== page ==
SHERIDAN — A recent report by the Wyoming Community Foundation found racial disparities in exclusionary discipline, and Sheridan County schools reflect the broader statewide trends.
The Sept. 6 report found that in-school and out-of-school suspensions negatively affect students’ academic performance and that students of color are suspended at higher rates than white students, who are also suspended at lower rates than would be expected by demographic makeup.
Statewide, disproportionate suspensions were highest among Native and Hispanic students. The report compared the percentage of suspended students that belonged to an ethnic group with the percentage of the enrolled population that the ethnic group represents.
Native American students accounted for 5.6% of suspensions beyond what their percentage of the population would predict. Hispanic students were suspended at a rate 3.9% higher than their share of population. White students accounted for 12.6% fewer suspensions than their share of population.
The 2017 edition of the report found similar rates and discrepancies.
All local data collection and analysis for the report was conducted by the Wyoming Survey and Analysis Center at the University of Wyoming.
The report defines exclusionary discipline as any disciplinary measure that removes students from their typical educational setting, such as suspensions and expulsion.
The report cites numerous academic studies that establish that suspensions are associated with having to repeat grades, that students with even one in-school suspension have higher drop-out rates and that out-of-school suspensions are associated with lower academic achievement.
“In the accountability age, if you want to call it that, principals understand the importance of students being on campus,” Big Horn High School principal Al Sparkman said.
The WYCF report divides rule violations that result in exclusionary discipline into the two classes of subjective violations, which rely on teachers and principals to assess the seriousness of the issue and the necessary disciplinary action, and objective violations which carry rule-based automatic penalties, generally for more serious acts like drug or weapon possession.
The report cites a 2017 paper in the journal School Psychology called “The relative contribution of subjective office referrals to racial disproportionality in school discipline” to show that fewer racial disparities arise in cases where students are punished in accordance with objective rule violations than in subjective violations cases.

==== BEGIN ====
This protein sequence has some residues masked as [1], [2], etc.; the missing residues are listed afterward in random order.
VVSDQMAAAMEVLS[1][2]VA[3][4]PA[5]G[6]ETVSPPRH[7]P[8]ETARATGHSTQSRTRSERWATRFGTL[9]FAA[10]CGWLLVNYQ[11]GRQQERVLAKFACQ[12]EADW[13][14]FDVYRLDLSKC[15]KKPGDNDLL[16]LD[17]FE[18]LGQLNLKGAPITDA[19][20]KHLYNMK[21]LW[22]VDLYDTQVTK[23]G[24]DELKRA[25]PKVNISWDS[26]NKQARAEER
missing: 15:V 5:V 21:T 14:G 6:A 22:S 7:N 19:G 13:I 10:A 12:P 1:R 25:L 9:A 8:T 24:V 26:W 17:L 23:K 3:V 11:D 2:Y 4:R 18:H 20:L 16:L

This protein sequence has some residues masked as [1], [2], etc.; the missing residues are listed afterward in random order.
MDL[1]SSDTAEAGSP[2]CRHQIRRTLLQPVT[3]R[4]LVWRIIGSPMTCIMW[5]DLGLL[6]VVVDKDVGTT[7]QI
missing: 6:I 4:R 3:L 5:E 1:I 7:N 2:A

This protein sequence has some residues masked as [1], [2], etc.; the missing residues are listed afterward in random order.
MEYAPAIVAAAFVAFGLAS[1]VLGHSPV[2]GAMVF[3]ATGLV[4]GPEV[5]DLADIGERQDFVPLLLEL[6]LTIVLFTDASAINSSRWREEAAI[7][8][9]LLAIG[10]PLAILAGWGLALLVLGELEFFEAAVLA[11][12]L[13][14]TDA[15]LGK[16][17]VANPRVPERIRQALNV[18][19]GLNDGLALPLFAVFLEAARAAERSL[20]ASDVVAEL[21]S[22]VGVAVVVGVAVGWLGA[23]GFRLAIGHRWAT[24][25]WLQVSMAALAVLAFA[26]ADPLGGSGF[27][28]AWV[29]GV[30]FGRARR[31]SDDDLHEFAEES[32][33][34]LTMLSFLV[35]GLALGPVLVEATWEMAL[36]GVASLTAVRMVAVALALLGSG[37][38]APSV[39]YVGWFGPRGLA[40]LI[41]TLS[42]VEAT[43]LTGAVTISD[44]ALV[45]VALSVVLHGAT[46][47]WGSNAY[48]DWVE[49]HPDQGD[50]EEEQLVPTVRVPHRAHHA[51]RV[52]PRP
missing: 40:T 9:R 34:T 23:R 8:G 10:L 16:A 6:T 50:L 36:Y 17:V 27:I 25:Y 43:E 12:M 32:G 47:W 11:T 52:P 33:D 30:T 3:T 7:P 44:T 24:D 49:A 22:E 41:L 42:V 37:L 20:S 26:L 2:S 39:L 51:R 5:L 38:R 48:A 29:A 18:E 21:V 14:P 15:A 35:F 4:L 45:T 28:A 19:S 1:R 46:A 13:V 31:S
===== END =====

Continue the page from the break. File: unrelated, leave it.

Since racial disparities only appear in cases where an adult teacher or administrator makes a subjective determination of appropriate punishment then, the report concludes that “This discrepancy is the direct result of implicit bias.”
The report defines implicit biases as “unconscious and unintentional assumptions about a person or group of people based on that person’s or group’s gender, age, race, ethnicity or disability status.”
It stresses, “Even people who are fair and open-minded can hold implicit biases,” citing a 2015 study by the Pew Research Center that found that 75% of American adults demonstrated some type of implicit bias.
To ensure that all students are afforded equal educational opportunities, the WYCF recommends in the report that school districts implement the Positive Behavioral Interventions and Supports published by the Wyoming Department of Education.
“PBIS is the application of evidence-based strategies and systems to assist schools to increase academic performance, increase safety, decrease problem behavior and establish positive school cultures,” the Wyoming DOE website said.
PBIS relies upon discipline referral data and assessments of a student’s learning and home environment to understand the psychological function of problematic behavior.
Sheridan County School District 1 uses both in-school and out-of-school suspensions.